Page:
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Another route you could take with the story is for your hero to use trickery on one of his captors.

for example: Hero shows a few gold coins to a guard. Guard reaches his arm through the bar to get them. Hero grabs guards arm and pulls. The guards head hits the iron bars and renders him unconscious. Hero grabs guards keys. Freedom.

Another great escape that comes to mind would be Game of thrones by George RR Martin. Tyrion lannister escapes from the Eyrie.

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Another possibility that has not yet been mentioned is magic that works differently on humans and goblins. For example, the hero could have worn an amulet that offers some magic protection for humans, but has a very bad effect on any goblin wearing it. Of course the goblins would have stolen that amulet, but not knowing about its special properties, some goblin (maybe the guard taking it away from the hero, maybe even the goblin king) would put it on (the hero wore it, and is known to be knowledgeable on all types of magic, so it must have a good effect on the wearer, right?). Whatever effect it has on the goblins weakens them enough for the hero to escape.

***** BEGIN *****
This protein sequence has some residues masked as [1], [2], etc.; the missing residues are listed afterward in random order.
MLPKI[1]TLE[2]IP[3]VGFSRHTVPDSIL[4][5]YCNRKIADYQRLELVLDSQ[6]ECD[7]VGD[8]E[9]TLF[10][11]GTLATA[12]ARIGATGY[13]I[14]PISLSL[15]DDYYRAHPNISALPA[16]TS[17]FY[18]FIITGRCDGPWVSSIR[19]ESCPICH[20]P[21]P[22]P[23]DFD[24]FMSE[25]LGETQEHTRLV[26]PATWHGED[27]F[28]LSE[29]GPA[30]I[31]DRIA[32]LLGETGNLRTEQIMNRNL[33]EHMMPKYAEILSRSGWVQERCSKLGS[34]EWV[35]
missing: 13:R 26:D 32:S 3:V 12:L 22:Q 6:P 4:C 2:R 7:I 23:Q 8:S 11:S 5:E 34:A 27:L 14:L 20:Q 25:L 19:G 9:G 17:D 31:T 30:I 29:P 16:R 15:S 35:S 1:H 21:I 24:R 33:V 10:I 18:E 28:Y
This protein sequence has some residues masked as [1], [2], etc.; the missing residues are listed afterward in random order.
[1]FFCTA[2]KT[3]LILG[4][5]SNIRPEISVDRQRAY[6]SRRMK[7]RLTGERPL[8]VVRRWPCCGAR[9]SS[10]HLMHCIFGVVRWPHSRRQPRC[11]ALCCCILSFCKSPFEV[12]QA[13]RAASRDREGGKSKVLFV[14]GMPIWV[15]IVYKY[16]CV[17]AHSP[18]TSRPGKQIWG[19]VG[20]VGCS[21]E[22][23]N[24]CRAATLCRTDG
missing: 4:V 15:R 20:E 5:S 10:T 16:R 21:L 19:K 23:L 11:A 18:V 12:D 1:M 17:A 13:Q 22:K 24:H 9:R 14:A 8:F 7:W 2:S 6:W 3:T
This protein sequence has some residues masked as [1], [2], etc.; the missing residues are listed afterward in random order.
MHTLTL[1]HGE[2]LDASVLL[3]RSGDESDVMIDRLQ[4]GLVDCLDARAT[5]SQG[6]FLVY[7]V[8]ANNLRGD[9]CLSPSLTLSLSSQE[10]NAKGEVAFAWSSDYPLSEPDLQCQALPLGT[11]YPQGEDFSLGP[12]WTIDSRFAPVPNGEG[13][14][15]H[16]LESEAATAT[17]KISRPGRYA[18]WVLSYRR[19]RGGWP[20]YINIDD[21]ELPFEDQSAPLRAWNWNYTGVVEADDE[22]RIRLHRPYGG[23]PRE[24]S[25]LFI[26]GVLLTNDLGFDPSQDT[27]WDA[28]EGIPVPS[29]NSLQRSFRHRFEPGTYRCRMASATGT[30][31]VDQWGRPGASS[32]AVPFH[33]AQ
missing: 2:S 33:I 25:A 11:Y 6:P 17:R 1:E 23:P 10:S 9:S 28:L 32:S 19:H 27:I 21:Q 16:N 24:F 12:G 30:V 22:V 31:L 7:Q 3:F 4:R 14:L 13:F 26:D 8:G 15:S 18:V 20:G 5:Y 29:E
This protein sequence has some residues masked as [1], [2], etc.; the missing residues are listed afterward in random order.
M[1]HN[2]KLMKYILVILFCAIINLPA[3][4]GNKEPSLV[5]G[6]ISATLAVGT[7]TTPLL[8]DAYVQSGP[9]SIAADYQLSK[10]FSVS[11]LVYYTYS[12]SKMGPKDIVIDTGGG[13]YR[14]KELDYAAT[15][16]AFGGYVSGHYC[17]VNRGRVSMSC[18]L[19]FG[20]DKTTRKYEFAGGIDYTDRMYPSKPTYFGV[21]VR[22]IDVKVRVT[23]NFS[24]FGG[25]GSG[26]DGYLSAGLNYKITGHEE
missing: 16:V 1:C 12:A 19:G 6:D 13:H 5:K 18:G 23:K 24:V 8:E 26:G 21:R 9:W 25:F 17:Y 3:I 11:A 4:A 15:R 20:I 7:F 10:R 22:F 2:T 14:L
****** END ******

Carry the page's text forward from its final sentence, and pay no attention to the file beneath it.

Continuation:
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Werewolves or goblins? Which one captured him. Perhaps just say the werewolves are bounty hunters and the bounty was to bring them alive to the goblin king. I don't consider werewolves to be the merciful types so there needs to be a reason they didn't just eat the heroes outright.

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protected by Neil Fein Aug 5 at 17:59